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How to Scale a Food & Drink Business – Food & Drink Business Conference & Exhibition 2015

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How to Scale a Food & Drink Business – Food & Drink Business Conference & Exhibition 2015

How to Scale a Food & Drink Business – Food & Drink Business Conference & Exhibition 2015
September 18
12:25 2015

“There is no reason why Ireland cannot be for foods what Switzerland is for watches,” according to Colin Gordon, Chief Executive of Glanbia Consumer Foods – Ireland’s largest consumer food company.

Colin Gordon was one of the keynote speakers at the second annual Food & Drink Business Conference & Exhibition held recently at the Aviva Stadium in Dublin. The theme of this year’s conference and exhibition was ‘How to Scale a Food & Drink Business’.

Over 2,000 people registered to attend the Conference & Exhibition, which was in essence three events in one – keynote addresses on the Main Stage and two workshops – ‘Craft Beer & Whiskey Opportunities’ and a dedicated ‘Food Innovation & Safety’ workshop.

Food Wise 2025

Food Wise 2025, the Irish Government’s new ten year development strategy for the agri-food sector, targets an 85% increase in the value of exports to €19 billion by 2025. The growth is expected to deliver an additional 23,000 jobs based on the projected expansions in dairy, beef and seafood, as well as a doubling of consumer food and drinks exports.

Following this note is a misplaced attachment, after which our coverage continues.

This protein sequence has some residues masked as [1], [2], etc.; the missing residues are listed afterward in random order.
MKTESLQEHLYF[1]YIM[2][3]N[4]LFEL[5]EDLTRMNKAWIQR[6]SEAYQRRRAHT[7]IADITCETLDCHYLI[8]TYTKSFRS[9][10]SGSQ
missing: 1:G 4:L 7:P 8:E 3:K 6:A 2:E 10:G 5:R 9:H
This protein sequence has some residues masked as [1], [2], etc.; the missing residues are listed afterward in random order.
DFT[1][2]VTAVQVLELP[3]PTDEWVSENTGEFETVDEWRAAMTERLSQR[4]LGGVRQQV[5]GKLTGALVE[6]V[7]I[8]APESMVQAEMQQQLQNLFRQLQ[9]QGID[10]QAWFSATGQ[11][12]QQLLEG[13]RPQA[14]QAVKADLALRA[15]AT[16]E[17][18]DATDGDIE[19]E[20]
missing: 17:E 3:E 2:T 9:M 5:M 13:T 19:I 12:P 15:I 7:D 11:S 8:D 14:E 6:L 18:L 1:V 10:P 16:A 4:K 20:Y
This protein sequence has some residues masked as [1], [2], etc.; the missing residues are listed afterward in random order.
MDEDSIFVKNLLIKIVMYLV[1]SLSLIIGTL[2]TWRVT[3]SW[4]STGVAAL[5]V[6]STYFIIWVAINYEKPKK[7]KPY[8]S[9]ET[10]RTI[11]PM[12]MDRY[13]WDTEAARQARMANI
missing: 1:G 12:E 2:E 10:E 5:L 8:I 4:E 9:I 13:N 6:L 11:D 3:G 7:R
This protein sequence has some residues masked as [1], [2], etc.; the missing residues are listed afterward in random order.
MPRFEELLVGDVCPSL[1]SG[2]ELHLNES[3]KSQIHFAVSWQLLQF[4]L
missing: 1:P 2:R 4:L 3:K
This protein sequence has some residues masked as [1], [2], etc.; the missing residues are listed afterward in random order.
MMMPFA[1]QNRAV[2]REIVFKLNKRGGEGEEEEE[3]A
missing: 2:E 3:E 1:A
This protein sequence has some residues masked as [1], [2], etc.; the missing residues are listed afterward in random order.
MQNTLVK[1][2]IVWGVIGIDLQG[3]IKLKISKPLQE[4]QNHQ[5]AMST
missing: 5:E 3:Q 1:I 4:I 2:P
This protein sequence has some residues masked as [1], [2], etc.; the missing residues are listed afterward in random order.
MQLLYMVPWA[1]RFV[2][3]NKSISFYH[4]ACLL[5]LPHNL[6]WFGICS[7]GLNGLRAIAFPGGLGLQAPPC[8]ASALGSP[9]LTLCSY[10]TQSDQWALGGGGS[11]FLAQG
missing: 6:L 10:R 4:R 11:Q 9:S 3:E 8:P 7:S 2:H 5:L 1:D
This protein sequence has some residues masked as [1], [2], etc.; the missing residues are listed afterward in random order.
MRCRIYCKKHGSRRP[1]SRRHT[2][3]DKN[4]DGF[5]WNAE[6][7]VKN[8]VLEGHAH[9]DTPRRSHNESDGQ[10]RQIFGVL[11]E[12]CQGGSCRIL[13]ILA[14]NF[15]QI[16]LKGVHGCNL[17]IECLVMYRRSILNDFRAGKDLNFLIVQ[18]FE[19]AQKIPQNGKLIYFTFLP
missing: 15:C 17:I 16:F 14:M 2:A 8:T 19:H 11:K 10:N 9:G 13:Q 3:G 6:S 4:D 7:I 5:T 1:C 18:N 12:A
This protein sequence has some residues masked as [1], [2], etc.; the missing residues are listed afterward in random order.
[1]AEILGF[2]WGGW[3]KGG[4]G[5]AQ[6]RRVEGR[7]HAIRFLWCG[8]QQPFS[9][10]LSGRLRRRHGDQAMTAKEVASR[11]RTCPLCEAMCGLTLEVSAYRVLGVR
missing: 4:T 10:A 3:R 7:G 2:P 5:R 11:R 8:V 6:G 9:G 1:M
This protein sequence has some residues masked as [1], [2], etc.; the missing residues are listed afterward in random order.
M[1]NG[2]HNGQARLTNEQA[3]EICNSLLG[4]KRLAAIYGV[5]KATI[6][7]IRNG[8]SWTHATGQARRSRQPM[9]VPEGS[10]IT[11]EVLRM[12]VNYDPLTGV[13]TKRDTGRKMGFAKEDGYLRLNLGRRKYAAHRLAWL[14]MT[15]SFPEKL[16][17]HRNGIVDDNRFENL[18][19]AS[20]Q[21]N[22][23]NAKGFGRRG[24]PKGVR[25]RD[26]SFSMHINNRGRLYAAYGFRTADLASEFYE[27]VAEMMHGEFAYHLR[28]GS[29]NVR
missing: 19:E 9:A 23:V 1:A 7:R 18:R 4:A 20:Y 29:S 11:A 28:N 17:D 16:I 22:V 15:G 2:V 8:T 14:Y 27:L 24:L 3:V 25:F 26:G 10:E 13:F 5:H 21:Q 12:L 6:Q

The plan identifies a surge in global food demand driven by emerging middle class populations across Africa and Asia as significant opportunities for Ireland. In beverages the plan envisages doubling whiskey output by 2025 and an increase in the number of micro breweries from 21 to 100. To achieve these targets indigenous companies must be able to scale up to increase sales to local retailers but more importantly to develop sustainable export markets.

Resilience

Aidan Cotter (pictured above), Chief Executive of Bord Bia (Irish Food Board) since July 2004, was the opening keynote speaker at the event. He pointed out that the Irish food and drink industry, which increased exports by 4% last year to €10.45 billion, has proved resilient in the face of the worst global recession in 80 years.